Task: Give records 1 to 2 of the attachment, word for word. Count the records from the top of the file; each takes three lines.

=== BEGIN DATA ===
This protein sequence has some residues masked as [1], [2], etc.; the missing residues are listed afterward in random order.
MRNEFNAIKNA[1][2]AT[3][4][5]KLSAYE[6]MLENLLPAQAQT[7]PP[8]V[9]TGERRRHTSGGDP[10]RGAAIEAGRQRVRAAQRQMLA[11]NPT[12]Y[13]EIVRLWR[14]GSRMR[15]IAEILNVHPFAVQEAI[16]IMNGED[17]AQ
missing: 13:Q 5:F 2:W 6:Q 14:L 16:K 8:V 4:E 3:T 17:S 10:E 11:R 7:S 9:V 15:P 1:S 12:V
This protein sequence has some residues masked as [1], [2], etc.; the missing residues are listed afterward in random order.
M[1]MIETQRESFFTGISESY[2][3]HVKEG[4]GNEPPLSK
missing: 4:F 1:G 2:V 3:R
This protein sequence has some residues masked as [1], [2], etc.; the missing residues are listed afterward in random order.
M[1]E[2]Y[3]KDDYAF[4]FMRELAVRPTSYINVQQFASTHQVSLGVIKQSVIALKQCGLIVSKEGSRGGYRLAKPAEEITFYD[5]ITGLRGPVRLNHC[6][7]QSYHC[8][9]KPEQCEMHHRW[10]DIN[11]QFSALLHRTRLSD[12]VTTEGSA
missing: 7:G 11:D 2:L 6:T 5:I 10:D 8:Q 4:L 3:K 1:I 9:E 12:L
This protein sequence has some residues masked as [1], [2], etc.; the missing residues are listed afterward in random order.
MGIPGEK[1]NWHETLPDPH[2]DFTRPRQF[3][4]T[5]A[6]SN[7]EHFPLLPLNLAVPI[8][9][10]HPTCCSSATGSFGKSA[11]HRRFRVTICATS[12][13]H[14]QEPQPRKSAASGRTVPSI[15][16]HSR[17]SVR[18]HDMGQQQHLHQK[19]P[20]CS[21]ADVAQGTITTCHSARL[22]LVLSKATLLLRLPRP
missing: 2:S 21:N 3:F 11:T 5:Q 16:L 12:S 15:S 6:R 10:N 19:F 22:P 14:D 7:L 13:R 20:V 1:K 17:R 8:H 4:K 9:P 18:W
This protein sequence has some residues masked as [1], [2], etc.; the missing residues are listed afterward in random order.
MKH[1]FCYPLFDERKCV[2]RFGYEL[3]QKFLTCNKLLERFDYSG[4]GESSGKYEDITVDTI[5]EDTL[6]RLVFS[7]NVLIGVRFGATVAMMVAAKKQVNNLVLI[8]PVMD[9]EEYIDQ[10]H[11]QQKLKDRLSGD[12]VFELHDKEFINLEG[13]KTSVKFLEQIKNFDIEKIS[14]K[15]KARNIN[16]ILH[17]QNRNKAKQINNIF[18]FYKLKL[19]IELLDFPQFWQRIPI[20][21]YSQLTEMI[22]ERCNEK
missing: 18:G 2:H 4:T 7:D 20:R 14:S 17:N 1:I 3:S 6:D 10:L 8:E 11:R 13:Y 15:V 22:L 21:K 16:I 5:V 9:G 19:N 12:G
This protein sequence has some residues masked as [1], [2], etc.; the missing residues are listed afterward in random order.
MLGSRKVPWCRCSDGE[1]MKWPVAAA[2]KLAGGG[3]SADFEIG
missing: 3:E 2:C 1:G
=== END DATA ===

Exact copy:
This protein sequence has some residues masked as [1], [2], etc.; the missing residues are listed afterward in random order.
MRNEFNAIKNA[1][2]AT[3][4][5]KLSAYE[6]MLENLLPAQAQT[7]PP[8]V[9]TGERRRHTSGGDP[10]RGAAIEAGRQRVRAAQRQMLA[11]NPT[12]Y[13]EIVRLWR[14]GSRMR[15]IAEILNVHPFAVQEAI[16]IMNGED[17]AQ
missing: 13:Q 5:F 2:W 6:Q 14:L 16:K 8:V 4:E 3:T 17:S 10:E 11:R 7:S 9:V 15:P 1:S 12:V
This protein sequence has some residues masked as [1], [2], etc.; the missing residues are listed afterward in random order.
M[1]MIETQRESFFTGISESY[2][3]HVKEG[4]GNEPPLSK
missing: 4:F 1:G 2:V 3:R